walk in the word
9What gain has the worker from his toil? 10I have seen the business that God has given to the children of man to be busy with. 11He has made everything beautiful in its time. Also, he has put eternity into man’s heart, yet so that he cannot find out what God has done from the beginning to the end. —Ecclesiastes 3:9-11
Three thousand years ago, a man named Solomon, the wisest and richest man of all time, chronicled his own futile search for fulfillment in the timeless scripture of Ecclesiastes. If a human ever strolled down each conceivable avenue of potential satisfaction without finding it, that person was Solomon, the ancient king of Israel. Ecclesiastes details Solomon’s experimentation with every pleasure, from constructing a palace so opulent it staggered world leaders, to accumulating jewels and possessions that became innumerable. Solomon pursued advanced academic studies and sex with a different woman every day. He explored in-depth every possible iteration of the lifestyles of the rich and famous.
Yet his tears of frustration are easily heard in the words “So I hated life, because what is done under the sun was grievous to me, for all is vanity and a striving after wind” (Ecclesiastes 2:17). Solomon discovered what so many fail to realize: that history is a repetitive loop of personal futility and that every imaginable experience of the horizontal promises a fulfillment it never truly gives. In Ecclesiastes 3, Solomon turned his expression of frustration on the God who made him, concluding that God has “put eternity into man’s heart.”
Like Solomon, we cannot fashion happiness for ourselves either. I was aware of Ecclesiastes 3:11 for many years before the second part of the verse caught my full attention: “He has put eternity into man’s heart, yet so that he cannot find out what God has done from the beginning to the end.” If you’re looking for an answer to the mystery of human misery, X marks the spot—Ecclesiastes 3:11b. The implications of Solomon’s statement are staggering: people are looking for the eternity God created them to long for, but they can’t find it on their own. Like a hungry man outside a locked gourmet restaurant, we know satisfaction is near but can’t get to the food; like a blind man on the edge of the Grand Canyon, we feel the awesomeness close at hand with no capacity to take it in ourselves. Searching for eternity does not lead to finding until God Himself intercepts our wandering pursuit.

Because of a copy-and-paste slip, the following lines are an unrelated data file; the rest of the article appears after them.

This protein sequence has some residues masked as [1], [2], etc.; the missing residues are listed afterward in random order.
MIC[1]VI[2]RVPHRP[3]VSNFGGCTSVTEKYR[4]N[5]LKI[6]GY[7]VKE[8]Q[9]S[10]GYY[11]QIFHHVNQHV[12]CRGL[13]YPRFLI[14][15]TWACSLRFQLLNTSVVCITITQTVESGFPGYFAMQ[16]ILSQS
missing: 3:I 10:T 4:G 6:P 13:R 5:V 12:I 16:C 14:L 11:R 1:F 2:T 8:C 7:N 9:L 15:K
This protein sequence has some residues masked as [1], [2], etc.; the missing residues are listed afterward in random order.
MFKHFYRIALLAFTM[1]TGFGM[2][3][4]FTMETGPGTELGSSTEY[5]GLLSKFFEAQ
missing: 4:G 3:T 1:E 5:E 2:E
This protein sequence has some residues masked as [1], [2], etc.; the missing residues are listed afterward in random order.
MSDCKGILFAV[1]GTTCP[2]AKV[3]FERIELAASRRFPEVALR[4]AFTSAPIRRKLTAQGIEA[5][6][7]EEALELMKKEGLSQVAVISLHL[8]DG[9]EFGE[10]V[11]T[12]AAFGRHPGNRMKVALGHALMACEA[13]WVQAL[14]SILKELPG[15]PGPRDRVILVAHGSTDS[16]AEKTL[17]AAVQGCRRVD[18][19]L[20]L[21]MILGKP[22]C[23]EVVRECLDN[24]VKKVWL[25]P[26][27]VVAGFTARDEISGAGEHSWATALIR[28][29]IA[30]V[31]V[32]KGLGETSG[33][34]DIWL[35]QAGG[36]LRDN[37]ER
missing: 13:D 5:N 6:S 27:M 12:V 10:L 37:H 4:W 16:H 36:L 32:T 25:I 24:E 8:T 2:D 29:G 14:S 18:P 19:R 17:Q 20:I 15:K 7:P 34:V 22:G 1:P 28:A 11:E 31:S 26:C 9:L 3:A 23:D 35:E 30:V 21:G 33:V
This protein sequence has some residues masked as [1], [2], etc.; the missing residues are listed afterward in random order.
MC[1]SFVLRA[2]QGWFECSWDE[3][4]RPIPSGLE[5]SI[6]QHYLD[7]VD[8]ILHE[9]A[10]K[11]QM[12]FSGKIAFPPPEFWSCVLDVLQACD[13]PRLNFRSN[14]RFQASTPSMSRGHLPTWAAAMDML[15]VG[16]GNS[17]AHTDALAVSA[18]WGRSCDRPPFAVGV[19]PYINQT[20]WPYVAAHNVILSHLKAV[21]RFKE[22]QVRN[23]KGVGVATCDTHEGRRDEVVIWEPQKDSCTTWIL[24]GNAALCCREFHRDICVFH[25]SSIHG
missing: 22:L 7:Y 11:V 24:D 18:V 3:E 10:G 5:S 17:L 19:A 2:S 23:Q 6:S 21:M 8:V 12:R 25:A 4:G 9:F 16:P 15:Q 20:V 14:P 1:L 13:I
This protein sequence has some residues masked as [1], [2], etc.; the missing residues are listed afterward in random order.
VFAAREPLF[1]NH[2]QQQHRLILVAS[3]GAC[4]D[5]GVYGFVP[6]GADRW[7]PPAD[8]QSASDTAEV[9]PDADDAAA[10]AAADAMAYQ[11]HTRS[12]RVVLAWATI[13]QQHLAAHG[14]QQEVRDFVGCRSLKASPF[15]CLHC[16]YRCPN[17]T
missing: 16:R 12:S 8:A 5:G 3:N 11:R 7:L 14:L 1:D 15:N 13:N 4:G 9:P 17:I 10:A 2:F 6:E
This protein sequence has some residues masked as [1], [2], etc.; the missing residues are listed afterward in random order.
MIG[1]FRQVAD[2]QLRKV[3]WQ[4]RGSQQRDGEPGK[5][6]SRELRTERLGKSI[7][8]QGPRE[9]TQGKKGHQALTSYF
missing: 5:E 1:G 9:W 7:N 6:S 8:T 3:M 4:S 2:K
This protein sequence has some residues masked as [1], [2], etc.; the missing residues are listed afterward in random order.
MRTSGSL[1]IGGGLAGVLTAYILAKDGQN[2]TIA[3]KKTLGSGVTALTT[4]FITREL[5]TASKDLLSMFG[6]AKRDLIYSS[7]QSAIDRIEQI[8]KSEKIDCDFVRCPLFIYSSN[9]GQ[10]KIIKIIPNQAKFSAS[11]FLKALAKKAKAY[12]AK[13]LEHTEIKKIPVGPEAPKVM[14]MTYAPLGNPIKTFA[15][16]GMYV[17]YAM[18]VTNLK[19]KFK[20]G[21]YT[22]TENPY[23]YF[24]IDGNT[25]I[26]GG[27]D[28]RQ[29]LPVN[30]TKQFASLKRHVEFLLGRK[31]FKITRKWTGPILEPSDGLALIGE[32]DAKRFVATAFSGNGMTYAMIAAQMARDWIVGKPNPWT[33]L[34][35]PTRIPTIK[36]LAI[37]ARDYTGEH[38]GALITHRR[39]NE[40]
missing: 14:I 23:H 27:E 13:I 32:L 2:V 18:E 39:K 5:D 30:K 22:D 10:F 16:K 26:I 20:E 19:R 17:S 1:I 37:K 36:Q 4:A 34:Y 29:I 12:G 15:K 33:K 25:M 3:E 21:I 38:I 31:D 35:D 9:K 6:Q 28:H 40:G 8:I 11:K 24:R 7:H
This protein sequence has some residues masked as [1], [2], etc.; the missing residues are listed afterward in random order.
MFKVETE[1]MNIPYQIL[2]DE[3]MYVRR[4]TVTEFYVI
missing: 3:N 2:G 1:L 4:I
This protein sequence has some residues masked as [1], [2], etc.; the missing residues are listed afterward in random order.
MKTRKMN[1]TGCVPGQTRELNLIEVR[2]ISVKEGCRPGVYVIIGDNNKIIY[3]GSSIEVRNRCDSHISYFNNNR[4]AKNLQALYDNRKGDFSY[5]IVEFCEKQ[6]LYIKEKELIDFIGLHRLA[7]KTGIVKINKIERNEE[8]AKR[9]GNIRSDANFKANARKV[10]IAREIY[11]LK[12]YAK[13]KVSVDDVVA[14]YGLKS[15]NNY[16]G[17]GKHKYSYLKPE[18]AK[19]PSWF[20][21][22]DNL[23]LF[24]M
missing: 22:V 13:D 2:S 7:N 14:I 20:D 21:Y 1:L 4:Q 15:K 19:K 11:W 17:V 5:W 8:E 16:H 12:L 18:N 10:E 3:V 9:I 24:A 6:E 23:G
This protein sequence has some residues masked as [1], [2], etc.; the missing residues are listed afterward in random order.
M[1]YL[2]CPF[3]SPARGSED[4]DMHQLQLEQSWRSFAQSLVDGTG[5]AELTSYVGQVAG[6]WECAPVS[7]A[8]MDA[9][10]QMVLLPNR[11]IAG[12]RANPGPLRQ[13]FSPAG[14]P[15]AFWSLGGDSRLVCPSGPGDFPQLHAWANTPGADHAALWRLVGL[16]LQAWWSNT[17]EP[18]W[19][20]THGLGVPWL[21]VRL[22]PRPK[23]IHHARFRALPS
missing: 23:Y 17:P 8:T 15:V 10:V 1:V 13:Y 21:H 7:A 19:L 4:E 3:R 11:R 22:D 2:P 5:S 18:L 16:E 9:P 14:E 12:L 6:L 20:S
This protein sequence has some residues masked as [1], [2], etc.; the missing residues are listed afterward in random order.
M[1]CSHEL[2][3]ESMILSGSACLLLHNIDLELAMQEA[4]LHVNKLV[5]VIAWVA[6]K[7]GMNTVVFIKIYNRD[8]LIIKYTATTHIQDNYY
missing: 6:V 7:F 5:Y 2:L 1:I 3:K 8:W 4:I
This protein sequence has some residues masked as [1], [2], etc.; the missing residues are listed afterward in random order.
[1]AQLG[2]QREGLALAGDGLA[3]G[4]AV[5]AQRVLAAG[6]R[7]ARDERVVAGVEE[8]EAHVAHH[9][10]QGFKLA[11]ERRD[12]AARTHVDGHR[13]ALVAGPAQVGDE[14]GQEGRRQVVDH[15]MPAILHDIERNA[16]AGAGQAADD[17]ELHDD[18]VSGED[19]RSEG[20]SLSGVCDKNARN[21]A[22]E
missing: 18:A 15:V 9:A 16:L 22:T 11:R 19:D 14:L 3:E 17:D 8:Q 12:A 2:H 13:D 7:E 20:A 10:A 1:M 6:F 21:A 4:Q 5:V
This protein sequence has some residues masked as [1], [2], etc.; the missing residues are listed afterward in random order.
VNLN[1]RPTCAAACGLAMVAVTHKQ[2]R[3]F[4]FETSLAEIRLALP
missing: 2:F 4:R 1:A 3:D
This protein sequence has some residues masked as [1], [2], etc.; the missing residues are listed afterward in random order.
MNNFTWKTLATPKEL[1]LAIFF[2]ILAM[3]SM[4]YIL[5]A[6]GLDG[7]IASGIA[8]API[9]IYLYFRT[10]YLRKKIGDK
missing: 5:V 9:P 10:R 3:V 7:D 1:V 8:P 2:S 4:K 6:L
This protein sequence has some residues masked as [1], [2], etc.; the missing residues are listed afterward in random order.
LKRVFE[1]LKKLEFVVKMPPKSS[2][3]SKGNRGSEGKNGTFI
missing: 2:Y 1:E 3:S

Prayer – Father, thank You for placing in me an insatiable longing for You and then answering that longing with Yourself. Thank You for the almost daily lessons in how often eternity touches my life, and how amazing it is to have my hope rest in You rather than in anything in me. Thank You that in having Your Son, Jesus, as my Lord and Savior, I have eternal life, to anticipate now and enjoy later! In Jesus’ name, Amen.
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